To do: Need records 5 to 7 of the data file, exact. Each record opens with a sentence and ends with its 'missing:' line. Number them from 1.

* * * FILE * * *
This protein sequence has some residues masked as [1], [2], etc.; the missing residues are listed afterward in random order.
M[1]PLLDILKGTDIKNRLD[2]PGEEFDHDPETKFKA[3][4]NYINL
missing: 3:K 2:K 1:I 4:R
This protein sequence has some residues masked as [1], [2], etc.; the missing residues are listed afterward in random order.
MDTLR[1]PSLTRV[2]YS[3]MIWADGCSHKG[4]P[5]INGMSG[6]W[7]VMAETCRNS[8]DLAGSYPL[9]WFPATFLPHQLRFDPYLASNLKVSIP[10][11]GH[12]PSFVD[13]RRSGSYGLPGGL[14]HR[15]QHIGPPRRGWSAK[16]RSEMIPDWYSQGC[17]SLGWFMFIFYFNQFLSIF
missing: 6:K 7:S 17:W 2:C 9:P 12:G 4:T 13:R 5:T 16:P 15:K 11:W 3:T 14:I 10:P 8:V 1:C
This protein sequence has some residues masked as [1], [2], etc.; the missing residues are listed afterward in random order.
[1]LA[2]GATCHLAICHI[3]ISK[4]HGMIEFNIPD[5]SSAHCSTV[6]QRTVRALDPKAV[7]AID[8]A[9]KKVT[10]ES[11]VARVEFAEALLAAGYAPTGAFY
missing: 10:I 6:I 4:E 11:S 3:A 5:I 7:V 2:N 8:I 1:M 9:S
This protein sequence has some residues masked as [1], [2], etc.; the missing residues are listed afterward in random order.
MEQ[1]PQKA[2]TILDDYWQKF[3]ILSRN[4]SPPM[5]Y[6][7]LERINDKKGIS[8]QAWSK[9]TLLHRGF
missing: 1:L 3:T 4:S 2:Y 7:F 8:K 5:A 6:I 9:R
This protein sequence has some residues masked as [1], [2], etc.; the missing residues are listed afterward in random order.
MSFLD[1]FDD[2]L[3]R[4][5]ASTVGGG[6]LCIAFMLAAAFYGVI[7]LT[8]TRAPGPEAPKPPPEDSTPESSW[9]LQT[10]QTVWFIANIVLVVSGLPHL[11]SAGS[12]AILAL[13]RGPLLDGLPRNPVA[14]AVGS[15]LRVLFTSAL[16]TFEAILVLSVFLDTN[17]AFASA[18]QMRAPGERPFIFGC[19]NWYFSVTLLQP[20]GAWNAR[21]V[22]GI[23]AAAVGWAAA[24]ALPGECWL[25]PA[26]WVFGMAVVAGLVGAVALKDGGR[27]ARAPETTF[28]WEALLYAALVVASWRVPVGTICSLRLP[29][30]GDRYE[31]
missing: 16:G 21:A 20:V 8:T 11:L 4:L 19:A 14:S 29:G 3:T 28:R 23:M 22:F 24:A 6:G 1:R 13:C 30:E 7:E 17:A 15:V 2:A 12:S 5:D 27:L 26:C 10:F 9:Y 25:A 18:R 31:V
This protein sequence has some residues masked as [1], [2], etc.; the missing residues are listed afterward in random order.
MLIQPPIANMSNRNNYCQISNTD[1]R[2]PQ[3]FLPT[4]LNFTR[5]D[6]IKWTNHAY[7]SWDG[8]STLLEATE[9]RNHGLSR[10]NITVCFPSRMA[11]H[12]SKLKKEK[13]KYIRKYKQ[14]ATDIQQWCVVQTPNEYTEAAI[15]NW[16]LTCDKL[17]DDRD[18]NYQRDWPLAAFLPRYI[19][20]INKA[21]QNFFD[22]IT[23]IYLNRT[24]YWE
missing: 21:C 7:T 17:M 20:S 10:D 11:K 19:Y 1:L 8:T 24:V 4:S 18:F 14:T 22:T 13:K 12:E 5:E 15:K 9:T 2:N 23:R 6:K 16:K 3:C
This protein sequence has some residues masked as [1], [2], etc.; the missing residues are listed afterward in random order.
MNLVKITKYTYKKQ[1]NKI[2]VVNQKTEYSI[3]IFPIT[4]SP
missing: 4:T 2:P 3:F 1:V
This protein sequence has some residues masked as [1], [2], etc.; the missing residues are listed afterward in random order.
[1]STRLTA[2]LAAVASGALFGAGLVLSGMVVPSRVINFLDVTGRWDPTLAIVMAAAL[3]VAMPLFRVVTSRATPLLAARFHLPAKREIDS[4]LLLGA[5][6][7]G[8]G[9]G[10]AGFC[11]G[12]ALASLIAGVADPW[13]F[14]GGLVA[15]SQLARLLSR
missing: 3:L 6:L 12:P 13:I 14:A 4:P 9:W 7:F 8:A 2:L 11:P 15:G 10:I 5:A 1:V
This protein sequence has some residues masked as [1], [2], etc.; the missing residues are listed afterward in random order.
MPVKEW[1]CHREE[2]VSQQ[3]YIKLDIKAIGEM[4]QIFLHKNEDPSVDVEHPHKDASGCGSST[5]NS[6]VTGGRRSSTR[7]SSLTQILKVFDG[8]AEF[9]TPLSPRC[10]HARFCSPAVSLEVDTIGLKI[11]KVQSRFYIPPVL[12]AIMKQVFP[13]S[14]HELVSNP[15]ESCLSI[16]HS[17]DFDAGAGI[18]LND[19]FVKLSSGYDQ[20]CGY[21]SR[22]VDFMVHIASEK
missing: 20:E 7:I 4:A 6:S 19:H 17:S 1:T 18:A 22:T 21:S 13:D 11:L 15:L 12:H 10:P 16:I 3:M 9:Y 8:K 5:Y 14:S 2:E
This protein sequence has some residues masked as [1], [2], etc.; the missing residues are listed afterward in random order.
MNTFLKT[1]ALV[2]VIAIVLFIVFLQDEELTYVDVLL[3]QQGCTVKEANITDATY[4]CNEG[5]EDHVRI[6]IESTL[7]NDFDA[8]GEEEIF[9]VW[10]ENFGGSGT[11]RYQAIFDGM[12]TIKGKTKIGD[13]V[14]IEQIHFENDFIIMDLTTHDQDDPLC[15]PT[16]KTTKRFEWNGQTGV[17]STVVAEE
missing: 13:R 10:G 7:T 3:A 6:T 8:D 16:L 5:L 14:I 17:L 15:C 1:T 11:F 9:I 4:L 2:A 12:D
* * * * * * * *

This protein sequence has some residues masked as [1], [2], etc.; the missing residues are listed afterward in random order.
MSFLD[1]FDD[2]L[3]R[4][5]ASTVGGG[6]LCIAFMLAAAFYGVI[7]LT[8]TRAPGPEAPKPPPEDSTPESSW[9]LQT[10]QTVWFIANIVLVVSGLPHL[11]SAGS[12]AILAL[13]RGPLLDGLPRNPVA[14]AVGS[15]LRVLFTSAL[16]TFEAILVLSVFLDTN[17]AFASA[18]QMRAPGERPFIFGC[19]NWYFSVTLLQP[20]GAWNAR[21]V[22]GI[23]AAAVGWAAA[24]ALPGECWL[25]PA[26]WVFGMAVVAGLVGAVALKDGGR[27]ARAPETTF[28]WEALLYAALVVASWRVPVGTICSLRLP[29][30]GDRYE[31]
missing: 16:G 21:A 20:V 8:T 11:L 4:L 19:A 14:S 29:G 3:T 28:R 23:M 22:F 24:A 6:G 1:R 13:C 30:E 7:E 17:A 15:V 2:A 12:S 5:D 27:L 26:C 10:F 9:Y 25:A 18:R 31:V
This protein sequence has some residues masked as [1], [2], etc.; the missing residues are listed afterward in random order.
MLIQPPIANMSNRNNYCQISNTD[1]R[2]PQ[3]FLPT[4]LNFTR[5]D[6]IKWTNHAY[7]SWDG[8]STLLEATE[9]RNHGLSR[10]NITVCFPSRMA[11]H[12]SKLKKEK[13]KYIRKYKQ[14]ATDIQQWCVVQTPNEYTEAAI[15]NW[16]LTCDKL[17]DDRD[18]NYQRDWPLAAFLPRYI[19][20]INKA[21]QNFFD[22]IT[23]IYLNRT[24]YWE
missing: 21:C 7:T 17:M 20:S 10:D 11:K 19:Y 1:L 8:T 24:V 4:S 18:F 14:T 22:T 13:K 12:E 5:E 15:K 9:T 2:N 23:R 6:K 16:K 3:C
This protein sequence has some residues masked as [1], [2], etc.; the missing residues are listed afterward in random order.
MNLVKITKYTYKKQ[1]NKI[2]VVNQKTEYSI[3]IFPIT[4]SP
missing: 4:T 2:P 3:F 1:V